Since the start of the COVID-19 pandemic, dozens of countries have deployed digital apps that attempt to identify those exposed to the SARS-CoV-2 coronavirus and stop transmission. But proof that these “contact tracing” apps work has been hard to come by, as most collect limited data to protect user privacy. Now, studies from a handful of countries are showing growing evidence that apps can help prevent infections and are a valuable public health tool.
“This data is really appreciated, especially when it comes to decision making – should we adopt the app or not?” says epidemiologist Viktor von Wyl from the University of Zurich, who evaluated the Swiss app SwissCovid.
Researchers say contact-tracing apps alone won’t be enough to bring the pandemic under control. But the results show that they are useful, provided they have adequate political support and are properly integrated into public health systems.
Contact tracing apps are installed on smartphones, and many involve the Google/Apple Exposure Notification (GAEN) system, which uses the phone’s Bluetooth signal to detect when two app users are near each other. – usually within 2 meters of each other for more than 15 minutes. Users are notified if someone they have come into contact with tests positive. The exposed user can then be tested or quarantined, which should help prevent further transmission.
The GAEN system prevents health authorities from collecting personal information about app users or their devices, helping to address privacy concerns raised early in the pandemic. (Not all contact-tracing apps do this. Singapore’s TraceTogether app has drawn criticism because the data it collects could be used by police in criminal investigations.)
On February 9, British researchers published an assessment1 of the National Health Service (NHS) COVID-19 app, which was launched in England and Wales at the end of September. The evaluation, which has not yet been peer-reviewed, found that the app sent 4.4 exposure notifications for each user who tested positive for SARS-CoV-2 and agreed to the app notifying their contacts. . This was more than double the average of 1.8 contacts notified via manual contact tracing.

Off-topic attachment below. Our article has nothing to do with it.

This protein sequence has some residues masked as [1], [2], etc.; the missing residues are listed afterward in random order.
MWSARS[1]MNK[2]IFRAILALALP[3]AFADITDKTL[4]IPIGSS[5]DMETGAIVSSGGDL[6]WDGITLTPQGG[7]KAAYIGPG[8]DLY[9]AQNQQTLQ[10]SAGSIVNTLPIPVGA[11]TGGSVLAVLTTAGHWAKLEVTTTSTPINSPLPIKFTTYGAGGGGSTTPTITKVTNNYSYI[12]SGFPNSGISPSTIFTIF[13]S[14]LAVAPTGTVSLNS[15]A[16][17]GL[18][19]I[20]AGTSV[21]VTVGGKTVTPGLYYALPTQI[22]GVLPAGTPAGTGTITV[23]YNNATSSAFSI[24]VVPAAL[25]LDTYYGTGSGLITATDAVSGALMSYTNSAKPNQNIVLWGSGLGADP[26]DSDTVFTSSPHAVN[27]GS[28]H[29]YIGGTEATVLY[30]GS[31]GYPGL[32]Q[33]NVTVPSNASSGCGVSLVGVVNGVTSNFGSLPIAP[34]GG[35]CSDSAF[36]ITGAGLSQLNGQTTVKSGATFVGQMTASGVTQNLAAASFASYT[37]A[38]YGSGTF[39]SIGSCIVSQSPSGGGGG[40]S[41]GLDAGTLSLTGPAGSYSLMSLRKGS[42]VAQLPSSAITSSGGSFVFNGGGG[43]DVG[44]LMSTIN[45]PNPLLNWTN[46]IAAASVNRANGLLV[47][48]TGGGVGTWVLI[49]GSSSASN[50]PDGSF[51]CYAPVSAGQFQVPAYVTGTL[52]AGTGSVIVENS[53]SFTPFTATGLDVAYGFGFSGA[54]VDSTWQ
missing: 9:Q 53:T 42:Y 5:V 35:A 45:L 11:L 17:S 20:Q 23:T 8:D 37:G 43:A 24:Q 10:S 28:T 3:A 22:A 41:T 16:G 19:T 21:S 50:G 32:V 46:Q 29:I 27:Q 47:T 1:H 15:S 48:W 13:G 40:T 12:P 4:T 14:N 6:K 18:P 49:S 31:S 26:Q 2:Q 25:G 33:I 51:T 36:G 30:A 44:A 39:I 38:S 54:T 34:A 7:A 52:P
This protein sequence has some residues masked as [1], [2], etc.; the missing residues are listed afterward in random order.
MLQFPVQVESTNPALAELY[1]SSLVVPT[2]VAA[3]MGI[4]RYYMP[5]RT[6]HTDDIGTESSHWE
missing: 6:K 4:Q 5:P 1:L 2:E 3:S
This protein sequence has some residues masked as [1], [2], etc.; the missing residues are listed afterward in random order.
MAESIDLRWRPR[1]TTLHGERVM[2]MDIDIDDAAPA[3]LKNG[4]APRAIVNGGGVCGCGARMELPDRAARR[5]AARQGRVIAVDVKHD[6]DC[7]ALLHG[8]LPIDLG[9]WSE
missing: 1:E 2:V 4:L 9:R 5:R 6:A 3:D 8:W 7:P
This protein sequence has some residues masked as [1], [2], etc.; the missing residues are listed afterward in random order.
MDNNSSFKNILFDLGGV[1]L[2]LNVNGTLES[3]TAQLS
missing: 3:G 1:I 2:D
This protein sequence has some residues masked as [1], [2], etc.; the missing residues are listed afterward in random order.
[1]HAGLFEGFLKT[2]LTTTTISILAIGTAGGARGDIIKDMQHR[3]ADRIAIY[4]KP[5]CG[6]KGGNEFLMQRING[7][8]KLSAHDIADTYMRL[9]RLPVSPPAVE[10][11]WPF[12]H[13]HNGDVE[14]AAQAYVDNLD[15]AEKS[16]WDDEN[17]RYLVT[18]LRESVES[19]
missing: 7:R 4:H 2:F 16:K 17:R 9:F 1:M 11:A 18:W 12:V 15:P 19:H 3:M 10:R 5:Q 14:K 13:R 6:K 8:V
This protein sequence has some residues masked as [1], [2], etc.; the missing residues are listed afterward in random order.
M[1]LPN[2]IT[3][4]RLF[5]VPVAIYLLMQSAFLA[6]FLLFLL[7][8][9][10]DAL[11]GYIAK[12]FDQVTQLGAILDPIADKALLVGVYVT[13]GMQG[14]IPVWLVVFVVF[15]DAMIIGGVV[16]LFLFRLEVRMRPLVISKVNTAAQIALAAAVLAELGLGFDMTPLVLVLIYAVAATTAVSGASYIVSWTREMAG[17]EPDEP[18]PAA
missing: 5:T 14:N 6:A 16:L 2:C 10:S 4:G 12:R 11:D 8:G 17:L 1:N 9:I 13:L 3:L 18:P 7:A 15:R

The team then used two methods – a mathematical model and a statistical comparison of neighborhoods that differed in app usage – to estimate that the app could have helped avert more than 224,000 infections between October and December 2020. The model assumed that around 61% of people who received an exposure notification and were ordered to quarantine for up to two weeks followed that advice. This is slightly lower than the results of a survey from January 132 in the UK, which found that around 80% of people directed to quarantine did so.
So far, the app has been downloaded to over 21 million phones, with around 16.5 million regular users. That’s about 28% of the population, or 49% of people with compatible phones. “The numbers in the UK are good, but not yet impressive,” says mathematician Luca Ferretti from the University of Oxford, UK, who worked on the analysis. The team estimates that every 1% increase in the number of app users – beyond a minimum of 15% – reduces the number of infections by 0.8 to 2.3%.
But von Wyl says it’s hard to conclude infections and deaths were averted because people used the app. “Having people tipped off by exposure notification doesn’t mean they wouldn’t have ended up on the manual contact tracing radar,” he says.